We’ve finally got to the end of our CES report. It highlights how much of CES is being taken over by the automotive field and how much concentration there was on AR and VR. This week, the finalising of the report was interrupted by the annual BETT education technology show in London. There was lots to look at there, and some big stories and we will publish them on the website over the next few days, with the full report next week.
As I wrote in a Display Daily recently, one of the jobs of analysts like me is to identify inflection points and I think I have seen one over the last few weeks.
Up to now, almost all of the large (55″+) interactive displays that have been shipped have been based on some kind of optical touch technology, whether they use corner cameras or infrared or laser scanning. These technologies have delivered touch at a very good price, partly because the cost doesn’t scale strongly with display size. However, the experience of infrared touch is not the same as the slickness of projected capacitive (procap) touch that Apple introduced the world to with the iPhone.
Scaling the iPhone experience up to large sizes has been a big challenge, both technically and economically. Procap touch in mobile devices uses ITO as the main electrode material and the performance is not really good enough for really big displays, although companies such as 3M have continuously nudged up the upper end of the size that can be made to work. Alternative materials have tended to be very expensive or have some other disadvantages. For example, the metal mesh technology used on some large touch displays can be sometimes seen as a visible structure over the display. However, makers of metal mesh technology have been working on finer grid lines to reduce this effect and, at CES, 3M’s Touch Systems division told us that it would use only metal mesh on its large touch displays.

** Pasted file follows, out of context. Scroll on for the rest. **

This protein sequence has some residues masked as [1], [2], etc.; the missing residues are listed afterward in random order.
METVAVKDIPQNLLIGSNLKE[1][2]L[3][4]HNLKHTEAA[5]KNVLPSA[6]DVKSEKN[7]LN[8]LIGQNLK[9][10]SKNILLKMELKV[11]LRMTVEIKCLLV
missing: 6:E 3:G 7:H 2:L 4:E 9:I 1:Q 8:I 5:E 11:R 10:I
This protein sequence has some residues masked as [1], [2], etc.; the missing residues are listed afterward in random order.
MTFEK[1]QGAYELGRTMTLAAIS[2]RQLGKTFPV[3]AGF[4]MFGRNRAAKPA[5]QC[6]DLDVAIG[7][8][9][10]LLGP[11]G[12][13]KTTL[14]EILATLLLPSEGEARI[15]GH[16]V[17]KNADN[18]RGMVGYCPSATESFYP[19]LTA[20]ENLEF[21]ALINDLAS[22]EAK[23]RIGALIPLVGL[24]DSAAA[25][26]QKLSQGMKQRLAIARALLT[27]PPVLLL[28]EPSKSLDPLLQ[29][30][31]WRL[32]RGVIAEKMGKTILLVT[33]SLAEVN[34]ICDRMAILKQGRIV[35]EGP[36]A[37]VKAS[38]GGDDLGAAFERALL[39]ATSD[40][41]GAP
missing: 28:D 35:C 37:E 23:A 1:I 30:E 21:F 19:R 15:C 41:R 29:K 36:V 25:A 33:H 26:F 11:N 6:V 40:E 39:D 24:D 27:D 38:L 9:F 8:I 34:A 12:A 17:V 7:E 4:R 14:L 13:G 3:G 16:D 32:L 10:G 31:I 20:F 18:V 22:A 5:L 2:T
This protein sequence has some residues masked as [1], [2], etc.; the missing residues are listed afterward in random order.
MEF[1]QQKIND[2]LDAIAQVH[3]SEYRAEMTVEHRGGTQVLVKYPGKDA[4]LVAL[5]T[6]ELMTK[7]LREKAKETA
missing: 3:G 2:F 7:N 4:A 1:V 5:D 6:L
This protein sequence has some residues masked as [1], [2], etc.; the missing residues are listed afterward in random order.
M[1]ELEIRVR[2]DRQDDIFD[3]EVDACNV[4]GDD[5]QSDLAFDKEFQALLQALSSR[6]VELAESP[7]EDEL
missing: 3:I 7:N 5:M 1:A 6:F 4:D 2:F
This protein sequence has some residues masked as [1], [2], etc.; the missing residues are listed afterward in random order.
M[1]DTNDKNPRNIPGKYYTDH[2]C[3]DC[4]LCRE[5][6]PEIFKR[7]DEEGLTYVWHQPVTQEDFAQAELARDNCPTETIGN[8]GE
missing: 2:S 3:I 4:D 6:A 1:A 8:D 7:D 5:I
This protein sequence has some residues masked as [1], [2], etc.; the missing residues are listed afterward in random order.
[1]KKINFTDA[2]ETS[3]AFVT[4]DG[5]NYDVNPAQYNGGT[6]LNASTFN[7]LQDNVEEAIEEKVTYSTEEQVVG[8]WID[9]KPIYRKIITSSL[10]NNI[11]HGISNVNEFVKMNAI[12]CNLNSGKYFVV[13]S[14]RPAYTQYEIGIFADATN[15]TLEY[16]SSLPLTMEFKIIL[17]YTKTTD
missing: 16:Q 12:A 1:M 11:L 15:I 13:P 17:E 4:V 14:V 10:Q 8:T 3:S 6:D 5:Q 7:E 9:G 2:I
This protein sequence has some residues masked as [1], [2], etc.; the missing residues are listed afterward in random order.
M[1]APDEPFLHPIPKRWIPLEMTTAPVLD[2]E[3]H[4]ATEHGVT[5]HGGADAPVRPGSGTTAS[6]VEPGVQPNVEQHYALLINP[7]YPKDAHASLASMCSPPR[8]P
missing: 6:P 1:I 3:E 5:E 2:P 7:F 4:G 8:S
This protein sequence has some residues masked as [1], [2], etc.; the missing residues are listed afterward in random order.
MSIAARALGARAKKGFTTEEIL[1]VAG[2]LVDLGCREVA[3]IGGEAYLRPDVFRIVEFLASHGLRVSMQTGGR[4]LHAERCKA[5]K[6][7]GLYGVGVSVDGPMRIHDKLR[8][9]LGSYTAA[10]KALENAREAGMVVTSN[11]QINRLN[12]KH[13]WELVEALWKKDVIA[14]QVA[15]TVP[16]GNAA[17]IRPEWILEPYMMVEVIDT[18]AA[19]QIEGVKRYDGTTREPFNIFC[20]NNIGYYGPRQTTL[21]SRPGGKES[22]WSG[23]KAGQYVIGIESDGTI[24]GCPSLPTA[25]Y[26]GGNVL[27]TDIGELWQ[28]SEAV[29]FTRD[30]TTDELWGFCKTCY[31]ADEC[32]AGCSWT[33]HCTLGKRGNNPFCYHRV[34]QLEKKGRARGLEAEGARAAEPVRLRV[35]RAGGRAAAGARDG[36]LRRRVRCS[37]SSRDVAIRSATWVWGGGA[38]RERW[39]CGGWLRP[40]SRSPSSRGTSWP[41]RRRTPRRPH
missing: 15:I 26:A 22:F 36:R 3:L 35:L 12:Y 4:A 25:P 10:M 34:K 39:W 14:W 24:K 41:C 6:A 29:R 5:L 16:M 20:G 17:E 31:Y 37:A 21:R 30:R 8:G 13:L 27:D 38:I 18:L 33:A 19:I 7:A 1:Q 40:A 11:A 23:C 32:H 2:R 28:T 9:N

Also at CES, Cima Nanotech, who we have been reporting on since 2013, showed Ken its large touch displays based on its self-aligning silver nano-particle technology, which has better performance than ITO, and he was impressed with the performance of the 65″ display shown (Cima NanoTech: Pro-cap Writ Large). Cima has a joint venture with Foxconn to make modules (although the firm is really a materials supplier) and although prices weren’t quoted to Ken, Foxconn is not famous for being expensive!
We’ve been reporting on Swedish optical touch company FlatFrog since 2010. We highlighted the company’s technology, which was at last getting into All-in-One PCs, at ISE last year, and recorded a video of an interview (FlatFrog Extends its Optical Touch Technology). At the time, the company assured us that it would be in large displays by the end of 2015. It seems that it achieved this target, as we found at BETT that a new brand, VividTouch, owned by Steljes of the UK, was showing a range of large interactive displays based on the FlatFrog technology. We suspect that we’ll get more news on adoptors at the upcoming ISE show.
Although most of the new displays at BETT were “me too” products based on large LCD displays with Android and infrared touch, which remains the cheapest option (and education is extremely price sensitive), it seems that we are getting to the point where alternative and better-performing touch technology may mean that the idea of interactive meeting room displays is much more appealing to business users and that could, finally, trigger a growth in demand in that segment. So far, business users have generally been unwilling to accept too much compromise in performance in touch, so commercial market growth has been more limited than in education.
Anyway, over the next few weeks, these topics will be front and centre for us as we write up and absorb what we learned at BETT and as we go to ISE for that event.